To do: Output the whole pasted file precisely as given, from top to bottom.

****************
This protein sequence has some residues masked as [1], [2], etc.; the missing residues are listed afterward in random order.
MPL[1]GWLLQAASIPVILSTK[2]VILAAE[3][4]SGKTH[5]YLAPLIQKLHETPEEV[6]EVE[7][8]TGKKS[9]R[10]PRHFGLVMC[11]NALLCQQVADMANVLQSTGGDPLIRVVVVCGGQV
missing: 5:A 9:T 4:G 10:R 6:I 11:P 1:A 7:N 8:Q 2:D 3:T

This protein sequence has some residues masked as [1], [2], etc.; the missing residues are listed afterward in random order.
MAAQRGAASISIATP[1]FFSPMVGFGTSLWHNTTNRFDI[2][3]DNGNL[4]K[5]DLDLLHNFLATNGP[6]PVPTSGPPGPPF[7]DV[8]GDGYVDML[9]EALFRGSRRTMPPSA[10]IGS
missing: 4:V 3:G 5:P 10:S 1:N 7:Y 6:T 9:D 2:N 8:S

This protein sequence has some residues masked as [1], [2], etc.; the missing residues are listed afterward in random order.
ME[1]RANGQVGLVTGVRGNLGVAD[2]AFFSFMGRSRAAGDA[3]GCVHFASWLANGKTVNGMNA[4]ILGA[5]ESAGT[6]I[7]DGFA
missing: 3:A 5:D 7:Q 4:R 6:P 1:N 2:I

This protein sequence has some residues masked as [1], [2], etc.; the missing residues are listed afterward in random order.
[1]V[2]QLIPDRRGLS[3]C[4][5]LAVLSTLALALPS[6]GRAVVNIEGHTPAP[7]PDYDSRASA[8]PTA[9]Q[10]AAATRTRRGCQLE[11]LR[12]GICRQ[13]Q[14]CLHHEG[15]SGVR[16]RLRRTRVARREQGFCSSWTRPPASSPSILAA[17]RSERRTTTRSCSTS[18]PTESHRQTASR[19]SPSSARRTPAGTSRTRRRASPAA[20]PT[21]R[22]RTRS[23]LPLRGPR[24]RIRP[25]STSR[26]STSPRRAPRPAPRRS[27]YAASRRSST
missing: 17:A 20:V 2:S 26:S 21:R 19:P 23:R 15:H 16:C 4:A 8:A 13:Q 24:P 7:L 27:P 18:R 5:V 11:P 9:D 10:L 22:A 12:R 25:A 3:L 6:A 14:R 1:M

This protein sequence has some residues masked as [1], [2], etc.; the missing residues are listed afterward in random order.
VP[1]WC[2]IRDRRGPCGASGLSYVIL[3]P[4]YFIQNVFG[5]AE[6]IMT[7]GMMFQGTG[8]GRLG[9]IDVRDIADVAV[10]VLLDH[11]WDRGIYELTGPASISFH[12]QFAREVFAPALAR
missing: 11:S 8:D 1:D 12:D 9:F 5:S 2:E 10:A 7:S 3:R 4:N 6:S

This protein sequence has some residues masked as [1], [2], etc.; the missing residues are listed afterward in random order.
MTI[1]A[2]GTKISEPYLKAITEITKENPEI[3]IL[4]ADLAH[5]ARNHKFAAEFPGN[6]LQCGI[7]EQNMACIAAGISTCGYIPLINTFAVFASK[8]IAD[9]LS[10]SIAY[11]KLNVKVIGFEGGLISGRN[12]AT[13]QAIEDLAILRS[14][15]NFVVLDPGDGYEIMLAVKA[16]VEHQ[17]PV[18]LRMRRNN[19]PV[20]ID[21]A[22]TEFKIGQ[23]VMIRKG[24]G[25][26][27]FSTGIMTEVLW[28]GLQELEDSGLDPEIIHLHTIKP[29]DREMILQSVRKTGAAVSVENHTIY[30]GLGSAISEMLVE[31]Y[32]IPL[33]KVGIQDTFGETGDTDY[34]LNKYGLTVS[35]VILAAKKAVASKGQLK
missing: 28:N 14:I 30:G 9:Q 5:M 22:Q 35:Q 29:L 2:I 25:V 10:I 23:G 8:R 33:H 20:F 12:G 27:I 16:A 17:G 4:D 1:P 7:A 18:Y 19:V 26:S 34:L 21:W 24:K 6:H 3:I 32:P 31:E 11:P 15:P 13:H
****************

This protein sequence has some residues masked as [1], [2], etc.; the missing residues are listed afterward in random order.
MPL[1]GWLLQAASIPVILSTK[2]VILAAE[3][4]SGKTH[5]YLAPLIQKLHETPEEV[6]EVE[7][8]TGKKS[9]R[10]PRHFGLVMC[11]NALLCQQVADMANVLQSTGGDPLIRVVVVCGGQV
missing: 5:A 9:T 4:G 10:R 6:I 11:P 1:A 7:N 8:Q 2:D 3:T

This protein sequence has some residues masked as [1], [2], etc.; the missing residues are listed afterward in random order.
MAAQRGAASISIATP[1]FFSPMVGFGTSLWHNTTNRFDI[2][3]DNGNL[4]K[5]DLDLLHNFLATNGP[6]PVPTSGPPGPPF[7]DV[8]GDGYVDML[9]EALFRGSRRTMPPSA[10]IGS
missing: 4:V 3:G 5:P 10:S 1:N 7:Y 6:T 9:D 2:N 8:S

This protein sequence has some residues masked as [1], [2], etc.; the missing residues are listed afterward in random order.
ME[1]RANGQVGLVTGVRGNLGVAD[2]AFFSFMGRSRAAGDA[3]GCVHFASWLANGKTVNGMNA[4]ILGA[5]ESAGT[6]I[7]DGFA
missing: 3:A 5:D 7:Q 4:R 6:P 1:N 2:I

This protein sequence has some residues masked as [1], [2], etc.; the missing residues are listed afterward in random order.
[1]V[2]QLIPDRRGLS[3]C[4][5]LAVLSTLALALPS[6]GRAVVNIEGHTPAP[7]PDYDSRASA[8]PTA[9]Q[10]AAATRTRRGCQLE[11]LR[12]GICRQ[13]Q[14]CLHHEG[15]SGVR[16]RLRRTRVARREQGFCSSWTRPPASSPSILAA[17]RSERRTTTRSCSTS[18]PTESHRQTASR[19]SPSSARRTPAGTSRTRRRASPAA[20]PT[21]R[22]RTRS[23]LPLRGPR[24]RIRP[25]STSR[26]STSPRRAPRPAPRRS[27]YAASRRSST
missing: 17:A 20:V 2:S 26:S 21:R 19:P 23:R 15:H 16:C 4:A 8:A 13:Q 24:P 7:L 27:P 18:R 5:V 11:P 9:D 10:L 22:A 12:R 25:A 3:L 6:A 14:R 1:M

This protein sequence has some residues masked as [1], [2], etc.; the missing residues are listed afterward in random order.
VP[1]WC[2]IRDRRGPCGASGLSYVIL[3]P[4]YFIQNVFG[5]AE[6]IMT[7]GMMFQGTG[8]GRLG[9]IDVRDIADVAV[10]VLLDH[11]WDRGIYELTGPASISFH[12]QFAREVFAPALAR
missing: 11:S 8:D 1:D 12:D 9:F 5:S 2:E 10:A 7:S 3:R 4:N 6:S

This protein sequence has some residues masked as [1], [2], etc.; the missing residues are listed afterward in random order.
MTI[1]A[2]GTKISEPYLKAITEITKENPEI[3]IL[4]ADLAH[5]ARNHKFAAEFPGN[6]LQCGI[7]EQNMACIAAGISTCGYIPLINTFAVFASK[8]IAD[9]LS[10]SIAY[11]KLNVKVIGFEGGLISGRN[12]AT[13]QAIEDLAILRS[14][15]NFVVLDPGDGYEIMLAVKA[16]VEHQ[17]PV[18]LRMRRNN[19]PV[20]ID[21]A[22]TEFKIGQ[23]VMIRKG[24]G[25][26][27]FSTGIMTEVLW[28]GLQELEDSGLDPEIIHLHTIKP[29]DREMILQSVRKTGAAVSVENHTIY[30]GLGSAISEMLVE[31]Y[32]IPL[33]KVGIQDTFGETGDTDY[34]LNKYGLTVS[35]VILAAKKAVASKGQLK
missing: 28:N 14:I 30:G 9:Q 5:M 22:Q 35:Q 29:L 2:I 25:V 10:I 23:G 8:R 33:H 20:F 12:G 27:I 16:A 17:G 4:D 1:P 7:A 18:Y 19:V 26:S 34:L 21:W 24:K 6:H 3:I 32:P 31:E 11:P 15:P 13:H